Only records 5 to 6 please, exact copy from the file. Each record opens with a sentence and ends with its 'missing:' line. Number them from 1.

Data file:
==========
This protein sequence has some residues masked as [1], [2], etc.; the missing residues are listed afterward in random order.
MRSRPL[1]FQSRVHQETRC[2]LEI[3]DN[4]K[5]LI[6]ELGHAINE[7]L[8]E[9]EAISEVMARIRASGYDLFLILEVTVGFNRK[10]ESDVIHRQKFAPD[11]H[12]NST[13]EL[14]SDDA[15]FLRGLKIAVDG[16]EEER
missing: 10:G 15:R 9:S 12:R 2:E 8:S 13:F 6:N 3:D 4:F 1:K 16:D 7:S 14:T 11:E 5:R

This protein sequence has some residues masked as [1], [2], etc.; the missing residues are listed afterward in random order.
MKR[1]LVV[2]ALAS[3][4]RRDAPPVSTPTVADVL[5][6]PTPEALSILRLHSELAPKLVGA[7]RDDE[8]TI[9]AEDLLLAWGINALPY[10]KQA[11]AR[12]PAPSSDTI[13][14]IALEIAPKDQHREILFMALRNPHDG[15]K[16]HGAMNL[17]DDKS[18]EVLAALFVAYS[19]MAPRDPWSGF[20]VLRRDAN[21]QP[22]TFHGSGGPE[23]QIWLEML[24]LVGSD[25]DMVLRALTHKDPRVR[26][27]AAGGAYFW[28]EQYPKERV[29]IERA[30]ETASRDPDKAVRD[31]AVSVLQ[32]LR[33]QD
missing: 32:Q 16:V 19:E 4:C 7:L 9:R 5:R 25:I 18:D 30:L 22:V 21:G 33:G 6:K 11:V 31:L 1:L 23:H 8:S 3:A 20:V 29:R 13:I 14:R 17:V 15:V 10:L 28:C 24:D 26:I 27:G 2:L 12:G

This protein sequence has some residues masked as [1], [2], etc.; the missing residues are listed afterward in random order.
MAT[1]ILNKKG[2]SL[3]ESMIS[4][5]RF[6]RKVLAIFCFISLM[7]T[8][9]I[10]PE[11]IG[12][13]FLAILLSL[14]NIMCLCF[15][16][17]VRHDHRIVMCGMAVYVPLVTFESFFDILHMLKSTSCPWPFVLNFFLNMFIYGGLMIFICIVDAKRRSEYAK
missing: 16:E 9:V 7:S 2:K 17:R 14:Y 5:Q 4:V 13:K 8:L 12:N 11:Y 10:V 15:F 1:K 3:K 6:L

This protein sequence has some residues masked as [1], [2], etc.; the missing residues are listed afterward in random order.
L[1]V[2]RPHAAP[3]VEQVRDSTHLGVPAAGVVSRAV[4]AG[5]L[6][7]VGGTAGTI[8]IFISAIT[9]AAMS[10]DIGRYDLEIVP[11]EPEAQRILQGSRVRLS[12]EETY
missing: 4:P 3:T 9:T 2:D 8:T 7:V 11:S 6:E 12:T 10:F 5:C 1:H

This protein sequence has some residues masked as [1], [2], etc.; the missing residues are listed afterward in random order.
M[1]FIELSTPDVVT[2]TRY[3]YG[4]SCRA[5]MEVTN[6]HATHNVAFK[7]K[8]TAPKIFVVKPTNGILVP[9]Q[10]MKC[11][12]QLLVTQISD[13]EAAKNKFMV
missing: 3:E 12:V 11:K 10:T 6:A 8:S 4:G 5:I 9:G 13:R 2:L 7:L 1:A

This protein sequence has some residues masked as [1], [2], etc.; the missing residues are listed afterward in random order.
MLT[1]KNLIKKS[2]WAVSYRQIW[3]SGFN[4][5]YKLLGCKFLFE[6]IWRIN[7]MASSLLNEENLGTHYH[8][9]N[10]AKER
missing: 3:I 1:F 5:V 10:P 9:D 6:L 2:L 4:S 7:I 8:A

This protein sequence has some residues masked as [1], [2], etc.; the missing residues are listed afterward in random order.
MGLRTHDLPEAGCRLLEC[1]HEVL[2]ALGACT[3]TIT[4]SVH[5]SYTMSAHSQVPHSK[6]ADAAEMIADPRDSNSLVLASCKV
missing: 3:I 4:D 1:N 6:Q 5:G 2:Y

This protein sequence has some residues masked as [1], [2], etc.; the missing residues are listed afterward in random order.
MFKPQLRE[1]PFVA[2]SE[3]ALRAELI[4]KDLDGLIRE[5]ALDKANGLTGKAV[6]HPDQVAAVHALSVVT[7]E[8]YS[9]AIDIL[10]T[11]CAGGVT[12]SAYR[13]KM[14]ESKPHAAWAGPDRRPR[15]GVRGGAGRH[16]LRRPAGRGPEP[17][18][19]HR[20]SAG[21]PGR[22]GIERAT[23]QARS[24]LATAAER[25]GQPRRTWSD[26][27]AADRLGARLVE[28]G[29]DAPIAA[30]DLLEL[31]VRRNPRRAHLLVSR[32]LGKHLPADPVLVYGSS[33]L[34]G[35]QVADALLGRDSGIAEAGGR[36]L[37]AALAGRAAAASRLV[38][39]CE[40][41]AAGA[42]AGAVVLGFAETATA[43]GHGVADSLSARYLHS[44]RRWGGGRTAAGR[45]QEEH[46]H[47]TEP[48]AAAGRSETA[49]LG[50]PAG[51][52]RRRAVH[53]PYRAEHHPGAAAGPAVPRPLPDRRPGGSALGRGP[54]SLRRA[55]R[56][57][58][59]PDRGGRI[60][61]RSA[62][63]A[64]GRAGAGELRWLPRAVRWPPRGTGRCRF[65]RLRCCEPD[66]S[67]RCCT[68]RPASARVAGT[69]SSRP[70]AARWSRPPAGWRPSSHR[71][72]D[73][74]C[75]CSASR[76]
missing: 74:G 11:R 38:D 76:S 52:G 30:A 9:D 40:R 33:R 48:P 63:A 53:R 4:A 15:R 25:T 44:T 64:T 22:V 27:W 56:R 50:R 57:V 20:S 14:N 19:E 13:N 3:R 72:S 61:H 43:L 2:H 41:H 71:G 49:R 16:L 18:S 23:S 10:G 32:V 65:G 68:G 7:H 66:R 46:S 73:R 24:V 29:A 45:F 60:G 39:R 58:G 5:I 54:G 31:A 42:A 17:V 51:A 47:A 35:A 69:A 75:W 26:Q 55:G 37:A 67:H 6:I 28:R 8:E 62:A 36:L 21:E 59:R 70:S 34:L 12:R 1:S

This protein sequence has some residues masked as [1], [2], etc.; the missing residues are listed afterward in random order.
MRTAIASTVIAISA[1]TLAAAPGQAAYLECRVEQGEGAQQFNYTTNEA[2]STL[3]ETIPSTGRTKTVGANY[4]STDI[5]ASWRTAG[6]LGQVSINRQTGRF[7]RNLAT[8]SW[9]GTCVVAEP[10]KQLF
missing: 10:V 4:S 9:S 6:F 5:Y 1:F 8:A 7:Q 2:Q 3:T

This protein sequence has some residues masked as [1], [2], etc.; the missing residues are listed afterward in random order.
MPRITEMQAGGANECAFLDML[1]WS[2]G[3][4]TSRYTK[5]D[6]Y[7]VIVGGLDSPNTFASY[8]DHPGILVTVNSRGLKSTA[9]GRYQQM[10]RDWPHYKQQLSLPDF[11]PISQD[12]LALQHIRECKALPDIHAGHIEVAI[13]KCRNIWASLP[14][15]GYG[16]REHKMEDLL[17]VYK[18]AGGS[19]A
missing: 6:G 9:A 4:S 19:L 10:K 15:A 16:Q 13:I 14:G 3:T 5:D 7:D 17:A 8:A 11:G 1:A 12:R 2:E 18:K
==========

This protein sequence has some residues masked as [1], [2], etc.; the missing residues are listed afterward in random order.
M[1]FIELSTPDVVT[2]TRY[3]YG[4]SCRA[5]MEVTN[6]HATHNVAFK[7]K[8]TAPKIFVVKPTNGILVP[9]Q[10]MKC[11][12]QLLVTQISD[13]EAAKNKFMV
missing: 3:E 12:V 11:K 10:T 6:A 8:S 4:G 5:I 9:G 13:R 2:L 7:L 1:A

This protein sequence has some residues masked as [1], [2], etc.; the missing residues are listed afterward in random order.
MLT[1]KNLIKKS[2]WAVSYRQIW[3]SGFN[4][5]YKLLGCKFLFE[6]IWRIN[7]MASSLLNEENLGTHYH[8][9]N[10]AKER
missing: 3:I 1:F 5:V 10:P 9:D 6:L 2:L 4:S 7:I 8:A